When Can An Employee Sue An Employer For A Personal Injury

Because an employee that has been injured on the job can get compensated through workmen’s comp, such a worker does not need to sue the employer. Still, there are times when an employee does have sound reason for suing the employer.

Consider what could happen to an employee that must travel as part of his or her job:

If that same employee were traveling by car, he or she might get into a car accident. Then it is possible that the owner of the damaged vehicle, the working driver, might need to sue his or her employer. That would be the case, if the damage to the employer’s vehicle was extensive and the employer’s injuries qualified as catastrophic.

In such a situation, the employee’s insurance policy might not cover the expenses adequately, Because the employer had sent the worker on a trip, the employer’s insurance could get used to cover some of the expenses. That is why consulting a personal injury lawyer in Cambridge can help.

Possible defense to be made by the employer:

The employer’s lawyer might be able to show that a 3rd party was responsible for the accident. In that case, the employer’s insurance would not have to cover the expenses. Instead the insurance policy of the 3rd party would become responsible for covering such expenses.

The extent of the employee’s loss, following an accident can also make it more appropriate for the launching of a lawsuit against the employer.

In 1994, a man died, while performing a work-related task at the time of an earthquake, the family sued the employer. Eventually, though the court ruled against the same family. The court accepted the argument that the earthquake was an act of nature, thus freeing the employer from his or her responsibility for the employee’s death.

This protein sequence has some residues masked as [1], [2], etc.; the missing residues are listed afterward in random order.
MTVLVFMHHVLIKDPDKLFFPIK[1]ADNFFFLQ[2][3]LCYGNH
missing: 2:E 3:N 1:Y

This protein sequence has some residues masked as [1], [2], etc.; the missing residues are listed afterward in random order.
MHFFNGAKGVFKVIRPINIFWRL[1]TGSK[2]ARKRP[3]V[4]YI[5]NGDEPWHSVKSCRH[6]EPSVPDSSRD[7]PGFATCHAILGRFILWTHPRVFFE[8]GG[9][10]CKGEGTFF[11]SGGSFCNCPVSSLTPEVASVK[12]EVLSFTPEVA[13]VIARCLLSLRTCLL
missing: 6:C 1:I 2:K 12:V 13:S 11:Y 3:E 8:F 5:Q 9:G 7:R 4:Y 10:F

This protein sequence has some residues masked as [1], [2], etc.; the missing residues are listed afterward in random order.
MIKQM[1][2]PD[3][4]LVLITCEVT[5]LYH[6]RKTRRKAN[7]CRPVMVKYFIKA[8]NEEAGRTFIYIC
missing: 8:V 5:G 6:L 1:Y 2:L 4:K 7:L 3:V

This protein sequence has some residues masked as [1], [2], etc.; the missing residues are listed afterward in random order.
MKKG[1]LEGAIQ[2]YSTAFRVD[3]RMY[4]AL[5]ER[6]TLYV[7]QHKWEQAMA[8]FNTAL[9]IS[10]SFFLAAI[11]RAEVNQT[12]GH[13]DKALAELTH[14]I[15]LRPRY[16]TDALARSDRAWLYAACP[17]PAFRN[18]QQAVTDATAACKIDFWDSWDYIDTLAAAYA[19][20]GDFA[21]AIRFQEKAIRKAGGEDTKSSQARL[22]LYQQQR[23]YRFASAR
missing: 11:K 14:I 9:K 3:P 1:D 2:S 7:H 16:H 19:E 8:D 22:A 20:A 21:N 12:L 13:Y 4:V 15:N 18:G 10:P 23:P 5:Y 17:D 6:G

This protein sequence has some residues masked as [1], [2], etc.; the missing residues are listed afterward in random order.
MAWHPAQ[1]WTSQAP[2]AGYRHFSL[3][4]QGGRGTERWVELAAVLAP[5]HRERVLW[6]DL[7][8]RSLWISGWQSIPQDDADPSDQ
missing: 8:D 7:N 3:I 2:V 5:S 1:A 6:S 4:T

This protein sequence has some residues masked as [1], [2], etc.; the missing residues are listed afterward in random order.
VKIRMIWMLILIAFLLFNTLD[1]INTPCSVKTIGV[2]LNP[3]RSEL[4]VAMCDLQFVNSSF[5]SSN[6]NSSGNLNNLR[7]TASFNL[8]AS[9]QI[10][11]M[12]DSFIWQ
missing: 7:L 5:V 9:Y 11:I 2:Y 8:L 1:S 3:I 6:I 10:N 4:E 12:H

In this case, the family that launched the lawsuit sought some monetary assistance, following the death of the family’s breadwinner. Normally, workmen’s compensation covers the lost wages of a worker that has been injured on the job. In this case, though, the worker had been killed, and, therefore, workmen’s comp did not cover the lost wages.

In other words, by suing the employer, the deceased worker’s family wanted to shine some light on a weakness in the policy, regarding workmen’s compensation. Their actions were meant to present the court with the nature of their situation, as caused by the employer’s policy.

At the time, the family’s actions seemed like a logical response, but that response failed to deliver the desired result. Consequently, there seems slight chance that such a lawsuit will be introduced in a courtroom in the near future. Of course, someone might try that approach in another state, one with a different type of natural disaster.